Any potential for real or perceived conflict of interest should be disclosed in the consent form.

The recommended contact language for questions, concerns, and complaints should be included in the consent form.

The consent form should include contact information for the researcher and the MSU IRBs. The subject must be able to contact the researcher at the contact information provided.

The following language is recommended:

If you have concerns or questions about this study, such as scientific issues, how to do any part of it, or to report an injury, please contact the researcher (name and complete contact information: mailing address, e-mail address, phone number).”

If you have questions or concerns about your role and rights as a research participant, would like to obtain information or offer input, or would like to register a complaint about this study, you may contact, anonymously if you wish, the Michigan State University’s Human Research Protection Program at 517-355-2180, Fax 517-432-4503, or e-mail or regular mail at 4000 Collins Rd, Suite 136, Lansing, MI 48910.

Language immediately before signature should be concise and simple.

Language immediately before the subject’s signature should simply say “I voluntarily agree to participate in this study.” or “Your signature below indicates your voluntary agreement to participate in this study.” It is not necessary to reiterate information presented earlier in the consent document.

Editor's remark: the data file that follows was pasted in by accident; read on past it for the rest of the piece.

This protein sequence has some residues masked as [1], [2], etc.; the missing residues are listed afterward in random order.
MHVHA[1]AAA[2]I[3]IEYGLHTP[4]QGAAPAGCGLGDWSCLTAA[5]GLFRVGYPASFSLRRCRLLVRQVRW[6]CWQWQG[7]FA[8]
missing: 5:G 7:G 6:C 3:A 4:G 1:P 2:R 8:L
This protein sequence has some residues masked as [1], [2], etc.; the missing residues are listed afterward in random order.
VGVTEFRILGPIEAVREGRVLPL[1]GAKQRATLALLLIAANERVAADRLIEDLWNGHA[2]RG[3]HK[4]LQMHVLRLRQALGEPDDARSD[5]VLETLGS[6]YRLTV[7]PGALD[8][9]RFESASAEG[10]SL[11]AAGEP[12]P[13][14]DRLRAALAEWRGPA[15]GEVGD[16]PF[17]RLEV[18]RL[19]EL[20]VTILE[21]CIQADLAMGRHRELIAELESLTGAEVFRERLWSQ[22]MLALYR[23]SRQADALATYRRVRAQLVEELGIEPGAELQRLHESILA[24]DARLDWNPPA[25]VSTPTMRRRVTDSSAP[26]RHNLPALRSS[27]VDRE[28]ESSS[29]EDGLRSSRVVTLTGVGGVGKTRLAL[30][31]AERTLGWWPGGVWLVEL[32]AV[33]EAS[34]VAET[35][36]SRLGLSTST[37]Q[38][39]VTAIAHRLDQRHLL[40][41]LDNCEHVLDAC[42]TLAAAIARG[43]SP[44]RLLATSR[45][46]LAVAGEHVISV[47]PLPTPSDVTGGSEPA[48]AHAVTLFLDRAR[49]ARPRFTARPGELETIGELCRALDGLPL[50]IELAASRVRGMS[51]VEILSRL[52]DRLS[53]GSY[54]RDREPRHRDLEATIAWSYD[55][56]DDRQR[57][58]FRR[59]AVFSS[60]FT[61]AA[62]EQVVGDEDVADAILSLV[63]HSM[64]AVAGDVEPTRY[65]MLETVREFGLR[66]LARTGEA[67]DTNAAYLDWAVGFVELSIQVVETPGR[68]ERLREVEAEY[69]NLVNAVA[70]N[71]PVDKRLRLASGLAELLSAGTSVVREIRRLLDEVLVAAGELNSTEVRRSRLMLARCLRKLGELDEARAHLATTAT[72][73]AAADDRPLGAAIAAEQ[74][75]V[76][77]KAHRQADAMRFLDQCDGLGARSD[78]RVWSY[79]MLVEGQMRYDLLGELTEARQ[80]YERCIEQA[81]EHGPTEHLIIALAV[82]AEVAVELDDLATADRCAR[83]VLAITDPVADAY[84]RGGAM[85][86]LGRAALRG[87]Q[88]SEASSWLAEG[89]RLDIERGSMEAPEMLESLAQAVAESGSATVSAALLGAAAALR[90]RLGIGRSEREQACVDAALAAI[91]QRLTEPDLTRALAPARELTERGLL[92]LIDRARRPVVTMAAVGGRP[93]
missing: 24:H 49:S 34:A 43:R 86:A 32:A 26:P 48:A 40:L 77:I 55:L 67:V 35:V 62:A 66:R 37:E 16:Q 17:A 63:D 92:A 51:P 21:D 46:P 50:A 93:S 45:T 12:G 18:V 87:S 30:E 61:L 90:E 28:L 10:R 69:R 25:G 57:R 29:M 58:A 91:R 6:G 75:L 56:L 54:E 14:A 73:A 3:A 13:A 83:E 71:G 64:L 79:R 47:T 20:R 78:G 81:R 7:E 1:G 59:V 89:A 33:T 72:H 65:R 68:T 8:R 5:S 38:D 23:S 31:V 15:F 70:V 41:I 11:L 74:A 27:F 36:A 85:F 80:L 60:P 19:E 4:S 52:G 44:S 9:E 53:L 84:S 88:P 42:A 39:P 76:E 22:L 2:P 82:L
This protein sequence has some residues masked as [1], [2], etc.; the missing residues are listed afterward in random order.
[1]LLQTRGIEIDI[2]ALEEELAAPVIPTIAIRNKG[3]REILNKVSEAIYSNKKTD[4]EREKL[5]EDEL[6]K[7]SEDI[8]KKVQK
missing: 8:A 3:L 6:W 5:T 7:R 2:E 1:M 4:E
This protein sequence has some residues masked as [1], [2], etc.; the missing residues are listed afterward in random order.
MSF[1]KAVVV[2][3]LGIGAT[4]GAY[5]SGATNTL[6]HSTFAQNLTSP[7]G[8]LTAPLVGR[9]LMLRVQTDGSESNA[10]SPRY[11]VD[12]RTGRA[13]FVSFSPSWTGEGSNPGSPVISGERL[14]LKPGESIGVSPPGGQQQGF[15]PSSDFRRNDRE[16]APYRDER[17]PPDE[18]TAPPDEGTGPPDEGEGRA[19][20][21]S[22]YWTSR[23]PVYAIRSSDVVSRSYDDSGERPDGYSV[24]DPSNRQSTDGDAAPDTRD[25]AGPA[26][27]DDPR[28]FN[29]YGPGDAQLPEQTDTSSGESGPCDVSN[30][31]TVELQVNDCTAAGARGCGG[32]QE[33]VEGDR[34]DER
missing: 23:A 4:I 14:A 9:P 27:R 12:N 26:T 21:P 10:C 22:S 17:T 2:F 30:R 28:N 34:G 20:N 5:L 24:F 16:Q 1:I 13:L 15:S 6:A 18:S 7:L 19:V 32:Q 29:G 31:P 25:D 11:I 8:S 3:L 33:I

A date line should be included next to the signature line in the consent form.

A date line is typically required in all consent forms and must be included in consent forms for research studies regulated by the U.S. Food and Drug Administration (FDA).

Multi-page consent documents should include pagination.

If you have a multi-page consent form it is helpful to include pagination (e.g., 1 of 3).

Consent forms should include specific formatting.

Investigators must format their consent form in Microsoft Word. The footer of the document should remain blank. The document should include a 1 inch margin at the bottom of the document for the IRB office to insert the IRB approval footer.

Additional Considerations

For policies and procedures related to informed consent, see the following sections of the HRPP Manual:

6-4            Informed Consent

6-4-A        Documentation of Informed Consent

6-4-B        Waiver or Alteration of Informed Consent

6-4-C        Parental Consent and Child Assent

6-4-D        Waiver of Documentation

6-4-E        Informed Consent Exception for Screening, Recruiting, or Determining Eligibility

6-4-F         Posting of Clinical Trial Consent Form

12-9          Guidance on the New Informed Consent Requirement for a Concise and Focuses Presentation of Key Information

This guidance document supersedes those previously drafted.

Version Date: 12/13/2021

Related HRPP Manual Sections